Researchers plan to release more than 750 million genetically modified mosquitoes in the Florida Keys in 2021 and 2022 after receiving final approval from local authorities. However, many local residents and environmental advocacy groups are speaking out against the release.
The proposal already earned state and federal approval. Why are they releasing genetically modified mosquitoes in Florida? The release is part of a pilot project to test whether genetic modification can serve as an alternative to insecticides. The research is focused on the Aedes aegypti, a species of mosquito that can carry deadly diseases like Zika, dengue, chikungunya and yellow fever.
The Department of Environment Protection Agency approved the project in May.
Here’s what you need to know:
An Activist Compared the Release of the Genetically Modified Mosquitoes to Jurassic Park
Florida to release 750 million genetically modified mosquitoes https://t.co/AjSfSXm2P8
— BBC News (World) (@BBCWorld) August 20, 2020
The International Center for Technology Assessment and Center for Food Safety, released a statement comparing the release of genetically modified mosquitoes to the Jurassic Park movies. She said the Environment Protection Agency did not conduct studies to see what could happen with the release of the mosquitoes in the Florida Keys in 2021 and 2022.
“With all the urgent crises facing our nation and the State of Florida — the Covid-19 pandemic, racial injustice, climate change — the administration has used tax dollars and government resources for a Jurassic Park experiment. Now the Monroe County Mosquito Control District has given the final permission needed. What could possibly go wrong? We don’t know, because EPA unlawfully refused to seriously analyze environmental risks, now without further review of the risks, the experiment can proceed,” said Jaydee Hanson, the organization’s policy director.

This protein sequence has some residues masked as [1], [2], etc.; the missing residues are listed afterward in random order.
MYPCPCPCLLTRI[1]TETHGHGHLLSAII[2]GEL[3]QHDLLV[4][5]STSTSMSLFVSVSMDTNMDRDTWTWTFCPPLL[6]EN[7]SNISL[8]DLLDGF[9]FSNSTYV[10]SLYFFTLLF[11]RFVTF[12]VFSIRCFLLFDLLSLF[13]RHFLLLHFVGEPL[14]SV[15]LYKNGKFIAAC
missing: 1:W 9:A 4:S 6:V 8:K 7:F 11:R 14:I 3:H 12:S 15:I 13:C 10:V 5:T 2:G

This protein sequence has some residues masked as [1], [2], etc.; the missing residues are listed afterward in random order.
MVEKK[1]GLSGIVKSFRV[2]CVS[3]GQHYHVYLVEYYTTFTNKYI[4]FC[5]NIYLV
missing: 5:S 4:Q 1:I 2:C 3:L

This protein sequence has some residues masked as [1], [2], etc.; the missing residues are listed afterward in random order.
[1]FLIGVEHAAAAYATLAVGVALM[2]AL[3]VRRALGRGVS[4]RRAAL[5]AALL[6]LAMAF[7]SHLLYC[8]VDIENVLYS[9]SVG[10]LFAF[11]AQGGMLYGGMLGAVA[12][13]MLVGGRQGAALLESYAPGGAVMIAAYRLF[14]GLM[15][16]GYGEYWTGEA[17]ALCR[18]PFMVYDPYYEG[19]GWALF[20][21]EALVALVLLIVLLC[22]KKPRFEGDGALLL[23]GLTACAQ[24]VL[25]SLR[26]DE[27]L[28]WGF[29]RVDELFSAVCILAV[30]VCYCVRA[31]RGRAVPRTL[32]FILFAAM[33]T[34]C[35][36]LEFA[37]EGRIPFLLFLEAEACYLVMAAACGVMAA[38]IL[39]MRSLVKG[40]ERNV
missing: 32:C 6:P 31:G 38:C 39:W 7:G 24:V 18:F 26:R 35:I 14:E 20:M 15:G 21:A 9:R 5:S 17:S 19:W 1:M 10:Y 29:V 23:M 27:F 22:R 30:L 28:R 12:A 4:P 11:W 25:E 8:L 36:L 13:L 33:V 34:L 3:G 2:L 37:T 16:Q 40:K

Florida Keys Mosquito Control Board received more than 2,000 comments from locals objecting the release, the statement said. The Board members rejected a proposal allowing residents to vote on a referendum regarding the release, according to the statement.
“The release of genetically engineered mosquitoes will needlessly put Floridians, the environment and endangered species at risk in the midst of a pandemic,” said Dana Perls, food and technology Program Manager at Friends of the Earth. “This approval is about maximizing Oxitec’s profits, not about the pressing need to address mosquito-borne diseases.”
The Genetically Modified Mosquitoes Produce Female Offspring That Die as Larva, & Will Also Be Released in Texas
A plan to release millions of genetically modified #mosquitoes in 2021 has won final approval from authorities in the #Florida Keys, despite the objection of many local residents and a coalition of environmental advocacy groups. #GMOhttps://t.co/6Be2wf6qZp
— Robert F. Kennedy Jr (@RobertKennedyJr) August 20, 2020
The mosquitoes were modified to produce female offspring that die in the larval stage, long before they can grow to bite humans and spread diseases. Only female mosquitoes bite humans for blood, because human blood is needed to mature her eggs. Males only feed on nectar. The genetically modified mosquitoes are named OX5034.
The genetically modified mosquitoes also won federal approval in May to be released into Harris County, Texas, beginning in 2021, according to a statement from Oxitec. Oxitec is the company that developed the genetically modified organism, called a GMO.
“Winning the growing war against disease-spreading mosquitoes will require a new generation of safe, targeted, and sustainable tools for governments and communities alike. And as we’re learning with the devastating COVID-19 crisis, it is critical to aggressively address global public health challenges head-on with a broad coalition of stakeholders. Our aim is to empower governments and communities of all sizes to effectively and sustainably control these disease-spreading mosquitoes without harmful impact on the environment and without complex, costly operations. The potential for our technology to do so is unmatched, and this EPA approval will allow us to take the first steps towards making it available in the US,” said Grey Frandsen, Oxitec’s CEO.